I graduated from Airborne school at then-Fort Benning in 1989 and from the Air Assault School at then-Fort Rucker in 1987. The latter was renamed “Fort Novosel,” in honor of Medal of Honor recipient Chief Warrant Officer 4 Michael Novosel, last month.

FILED UNDER: Military Affairs, Race and Politics, , , , , , , , , , , , ,
James Joyner
About James Joyner
James Joyner is Professor and Department Head of Security Studies at Marine Corps University's Command and Staff College. He's a former Army officer and Desert Storm veteran. Views expressed here are his own. Follow James on Twitter @DrJJoyner.


  1. Mikey says:

    It’s great to see these installations re-named for real American heroes rather than traitor generals who served in an enemy army.

  2. Michael Reynolds says:

    What an enlightened choice. A bit like the First Lady predicament, a soldier’s spouse has a job in which there is a lot of work and a lot of stress and little compensation. The general was evidently an exemplary officer and a real mensch as well. And critically he fought for the United States, something that really ought to be a given in naming bases. (Fort Rommel? Fort Ho Chi Minh?) Well done, Army.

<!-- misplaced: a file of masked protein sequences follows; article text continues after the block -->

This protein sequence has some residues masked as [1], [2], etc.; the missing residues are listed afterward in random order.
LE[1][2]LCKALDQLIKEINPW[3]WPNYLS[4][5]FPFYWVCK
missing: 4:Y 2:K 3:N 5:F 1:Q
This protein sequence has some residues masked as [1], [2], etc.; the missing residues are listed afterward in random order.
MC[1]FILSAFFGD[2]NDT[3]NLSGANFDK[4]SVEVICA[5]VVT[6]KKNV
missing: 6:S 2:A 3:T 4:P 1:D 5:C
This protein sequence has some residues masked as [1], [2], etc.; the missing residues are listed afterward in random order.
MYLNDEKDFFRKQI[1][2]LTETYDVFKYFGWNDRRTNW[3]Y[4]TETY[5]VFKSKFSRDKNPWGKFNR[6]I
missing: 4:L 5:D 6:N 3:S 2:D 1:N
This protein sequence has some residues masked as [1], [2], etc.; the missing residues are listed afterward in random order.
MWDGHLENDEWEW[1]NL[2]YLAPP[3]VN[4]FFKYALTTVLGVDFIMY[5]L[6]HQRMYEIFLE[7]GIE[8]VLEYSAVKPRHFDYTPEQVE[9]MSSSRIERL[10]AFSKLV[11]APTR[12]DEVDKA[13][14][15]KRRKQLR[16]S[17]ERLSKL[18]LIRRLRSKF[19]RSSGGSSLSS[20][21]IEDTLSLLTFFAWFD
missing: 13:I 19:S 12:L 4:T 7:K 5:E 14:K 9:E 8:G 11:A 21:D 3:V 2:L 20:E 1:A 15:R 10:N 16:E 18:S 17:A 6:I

3. SC_Birdflyte says:

    Because of the book and movie, Hal and Julia Moore are pretty well known. I’m concerned about some of the other re-namings, since they’re named for persons who, while deserving, are forgettable. It’s a pity.

  4. Scott says:

    And if you want to read about CWO4 Michael Novosel, here is his Wikipedia page.

    It really is quite extraordinary and a military career path that probably couldn’t be duplicated today.

  5. MarkedMan says: